We have begun a master-planning process to envision how we might adapt our space to the possibilities of mission and ministry in the twenty-first century (I know, we’re already 12 years into the century, but still). Such an effort might seem silly, even foolhardy given the times, the economic realities, and the decline of mainline Christianity. And then there is the question whether we should put time, effort, and money into buildings at all. As one Episcopal site recently explained “Why our buildings don’t matter.”
But let’s face reality. At the end of the day our buildings just don’t matter. The people outside our beautiful buildings are what matters. Because let’s face it—it’s all about relationships, not real estate.
Now, I’ll be the first person to say that our buildings don’t matter–“Where two or three are gathered” and all that. On the other hand, I recently saw a documentary on the architect who was responsible for what became the model downtown hotel–the Hyatt in Atlanta, with a multifloor open atrium and glass elevators. He said something like, in our society, public space is created by private people and policed privately. He was thinking about hotels and malls, of course. But it’s true.
Human beings have sought to delineate space for special uses from the earliest times. The great scholar of religion Mircea Eliade pointed out in The Sacred and the Profane, that one of the key aspects of human religious experience is the demarcation of the sacred from the profane. In traditional societies, even in pre-modern societies, sacred space was set off from ordinary space. He also argued that in the modern world, we’ve lost that sense of distinction between the sacred and profane. Our cities are planned on the grid system with each plot or block of equal importance. Madison differs from that norm in some respects, but the recent conflict over the right to demonstrate in the State Capitol suggests an ongoing battle between the notion of private and public space, space for civic engagement.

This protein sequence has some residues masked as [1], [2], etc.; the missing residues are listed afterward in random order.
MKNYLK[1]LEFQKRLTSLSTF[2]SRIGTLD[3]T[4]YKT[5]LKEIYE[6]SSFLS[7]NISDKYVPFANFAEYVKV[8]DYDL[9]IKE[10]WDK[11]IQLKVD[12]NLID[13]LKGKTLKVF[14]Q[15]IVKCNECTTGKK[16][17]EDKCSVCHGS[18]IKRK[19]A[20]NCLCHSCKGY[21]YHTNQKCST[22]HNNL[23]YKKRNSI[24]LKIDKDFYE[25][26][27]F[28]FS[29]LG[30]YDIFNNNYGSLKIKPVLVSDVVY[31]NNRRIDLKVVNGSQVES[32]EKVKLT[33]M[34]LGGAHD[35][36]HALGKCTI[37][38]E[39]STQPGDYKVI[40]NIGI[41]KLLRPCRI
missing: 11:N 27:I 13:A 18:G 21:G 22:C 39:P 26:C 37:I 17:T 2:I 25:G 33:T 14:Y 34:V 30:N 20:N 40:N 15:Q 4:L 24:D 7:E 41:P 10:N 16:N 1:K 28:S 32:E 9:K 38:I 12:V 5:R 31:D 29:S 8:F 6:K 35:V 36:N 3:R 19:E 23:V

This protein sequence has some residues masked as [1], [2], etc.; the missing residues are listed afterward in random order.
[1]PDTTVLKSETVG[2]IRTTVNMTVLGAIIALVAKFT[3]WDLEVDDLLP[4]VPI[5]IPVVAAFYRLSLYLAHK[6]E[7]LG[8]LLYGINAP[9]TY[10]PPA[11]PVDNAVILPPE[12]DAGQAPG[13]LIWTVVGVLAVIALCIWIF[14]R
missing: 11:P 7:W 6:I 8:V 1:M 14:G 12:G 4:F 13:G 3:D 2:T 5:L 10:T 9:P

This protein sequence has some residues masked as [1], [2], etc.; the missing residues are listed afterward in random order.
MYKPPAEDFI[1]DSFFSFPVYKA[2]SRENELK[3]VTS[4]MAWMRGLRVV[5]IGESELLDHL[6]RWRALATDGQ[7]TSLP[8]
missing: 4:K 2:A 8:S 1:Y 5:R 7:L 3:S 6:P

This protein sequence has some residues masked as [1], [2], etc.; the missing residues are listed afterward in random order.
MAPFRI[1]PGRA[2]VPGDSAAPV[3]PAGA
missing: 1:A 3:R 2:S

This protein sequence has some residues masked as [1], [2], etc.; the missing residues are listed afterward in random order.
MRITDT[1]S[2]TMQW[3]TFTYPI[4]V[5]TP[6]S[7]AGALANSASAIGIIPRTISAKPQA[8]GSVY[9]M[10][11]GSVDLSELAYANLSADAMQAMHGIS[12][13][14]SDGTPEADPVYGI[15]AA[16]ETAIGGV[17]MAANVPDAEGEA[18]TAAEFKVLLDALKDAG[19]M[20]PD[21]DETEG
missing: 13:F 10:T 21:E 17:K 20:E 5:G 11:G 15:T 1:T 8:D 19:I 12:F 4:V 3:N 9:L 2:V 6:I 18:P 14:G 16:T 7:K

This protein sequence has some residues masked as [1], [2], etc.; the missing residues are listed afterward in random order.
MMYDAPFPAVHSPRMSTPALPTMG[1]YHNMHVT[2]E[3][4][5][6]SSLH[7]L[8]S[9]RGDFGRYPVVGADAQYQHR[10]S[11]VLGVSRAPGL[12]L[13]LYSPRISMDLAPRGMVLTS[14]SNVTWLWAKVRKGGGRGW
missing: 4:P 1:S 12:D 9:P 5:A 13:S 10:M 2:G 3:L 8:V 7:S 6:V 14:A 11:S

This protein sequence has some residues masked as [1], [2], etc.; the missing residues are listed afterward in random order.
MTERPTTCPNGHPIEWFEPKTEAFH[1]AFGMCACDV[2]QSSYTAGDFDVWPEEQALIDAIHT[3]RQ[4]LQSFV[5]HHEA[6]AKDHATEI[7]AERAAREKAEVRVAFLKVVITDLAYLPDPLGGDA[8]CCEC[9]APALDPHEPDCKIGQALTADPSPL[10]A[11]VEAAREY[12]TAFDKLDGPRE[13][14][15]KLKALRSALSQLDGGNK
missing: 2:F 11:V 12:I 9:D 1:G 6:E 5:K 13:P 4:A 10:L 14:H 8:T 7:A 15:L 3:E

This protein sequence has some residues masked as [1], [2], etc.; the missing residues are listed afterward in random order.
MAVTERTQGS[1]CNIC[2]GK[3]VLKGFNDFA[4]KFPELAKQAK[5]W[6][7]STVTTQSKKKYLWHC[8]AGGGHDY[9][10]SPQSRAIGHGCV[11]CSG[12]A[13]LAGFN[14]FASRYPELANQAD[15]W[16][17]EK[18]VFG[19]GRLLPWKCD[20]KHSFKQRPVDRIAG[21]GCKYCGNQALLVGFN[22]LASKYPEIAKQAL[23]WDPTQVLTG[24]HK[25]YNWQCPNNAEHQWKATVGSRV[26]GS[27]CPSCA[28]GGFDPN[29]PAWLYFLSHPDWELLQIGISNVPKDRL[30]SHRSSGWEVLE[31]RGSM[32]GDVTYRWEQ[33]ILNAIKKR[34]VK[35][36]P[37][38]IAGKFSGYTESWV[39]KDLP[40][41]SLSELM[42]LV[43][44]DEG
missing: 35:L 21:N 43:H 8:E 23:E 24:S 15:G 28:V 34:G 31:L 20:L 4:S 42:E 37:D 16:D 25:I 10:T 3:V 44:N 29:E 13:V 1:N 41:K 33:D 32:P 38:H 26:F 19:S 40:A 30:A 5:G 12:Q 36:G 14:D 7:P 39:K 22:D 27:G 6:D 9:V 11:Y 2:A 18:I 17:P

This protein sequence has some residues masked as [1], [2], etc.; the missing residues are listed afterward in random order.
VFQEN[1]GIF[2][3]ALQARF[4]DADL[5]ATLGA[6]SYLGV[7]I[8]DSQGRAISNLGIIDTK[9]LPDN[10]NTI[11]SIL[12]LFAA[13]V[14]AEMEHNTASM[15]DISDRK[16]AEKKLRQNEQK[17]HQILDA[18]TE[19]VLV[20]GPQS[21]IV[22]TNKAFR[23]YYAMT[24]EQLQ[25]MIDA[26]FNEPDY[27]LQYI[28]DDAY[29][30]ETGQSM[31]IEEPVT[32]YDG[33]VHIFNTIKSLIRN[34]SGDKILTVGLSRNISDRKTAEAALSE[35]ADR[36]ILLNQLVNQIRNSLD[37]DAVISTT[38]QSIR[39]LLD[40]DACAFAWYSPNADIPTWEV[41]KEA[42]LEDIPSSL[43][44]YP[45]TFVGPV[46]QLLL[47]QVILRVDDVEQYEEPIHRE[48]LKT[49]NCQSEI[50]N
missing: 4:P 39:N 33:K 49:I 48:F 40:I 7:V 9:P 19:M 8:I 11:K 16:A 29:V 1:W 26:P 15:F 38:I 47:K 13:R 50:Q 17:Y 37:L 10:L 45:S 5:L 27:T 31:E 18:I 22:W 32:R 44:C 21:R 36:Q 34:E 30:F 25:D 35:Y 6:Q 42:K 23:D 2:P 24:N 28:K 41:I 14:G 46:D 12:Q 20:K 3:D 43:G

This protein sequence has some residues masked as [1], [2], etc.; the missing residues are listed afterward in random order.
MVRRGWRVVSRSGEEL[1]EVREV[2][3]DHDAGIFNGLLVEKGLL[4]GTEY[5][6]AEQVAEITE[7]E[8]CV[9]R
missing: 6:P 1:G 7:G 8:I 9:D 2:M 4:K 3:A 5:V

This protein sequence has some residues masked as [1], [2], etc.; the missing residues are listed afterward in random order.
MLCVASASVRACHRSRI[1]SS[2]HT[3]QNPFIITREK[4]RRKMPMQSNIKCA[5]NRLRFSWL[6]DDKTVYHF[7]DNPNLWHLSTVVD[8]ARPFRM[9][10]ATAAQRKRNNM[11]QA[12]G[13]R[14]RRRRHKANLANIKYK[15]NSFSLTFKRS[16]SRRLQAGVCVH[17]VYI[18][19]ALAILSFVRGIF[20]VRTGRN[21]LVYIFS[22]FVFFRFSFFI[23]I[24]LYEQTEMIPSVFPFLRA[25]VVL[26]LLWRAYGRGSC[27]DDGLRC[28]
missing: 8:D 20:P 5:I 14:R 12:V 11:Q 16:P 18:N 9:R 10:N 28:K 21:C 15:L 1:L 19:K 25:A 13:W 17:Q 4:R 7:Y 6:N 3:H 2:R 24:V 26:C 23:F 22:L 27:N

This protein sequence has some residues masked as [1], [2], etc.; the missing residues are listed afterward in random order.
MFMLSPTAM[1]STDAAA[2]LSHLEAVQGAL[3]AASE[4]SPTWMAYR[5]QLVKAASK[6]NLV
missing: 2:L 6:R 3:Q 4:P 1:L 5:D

One of the remarkable things about church buildings like Grace is the way in which they continue to convey and communicate a sense of the sacred to people who have no sense of the holy. I’ve blogged about it before, but just this week, I saw it happening in the visit of a high school class from Lodi, WI, and in a funeral that was attended by hundreds. When people enter Grace, they encounter the sacred. That doesn’t happen in malls or schools or even in many churches that have been designed to look like movie theaters.
The question for us is how we can adapt our space to enable such encounters with the sacred, and to develop ways of helping people to move beyond an encounter with the sacred to encounter and relationship with Jesus Christ.
I’ve been interested to read about a recent report about the significance of Anglican cathedrals in English life and culture. The full report is here. Media reports are here and here. Remarkably, eleven million residents of England visited the cathedrals during the period surveyed. The report details how cathedrals have become sacred space for the nation, even for non-religious or non-Christians.
This report should give us Episcopalians pause as we reflect on the future of Anglicanism in the US but I’ve not seen much engagement with it on this side of the pond. Kelvin Holdsworth, Provost of the Episcopal Cathedral of St. Mary’s in Glasgow, Scotland, ponders the role of cathedrals in the rather different context of Scotland.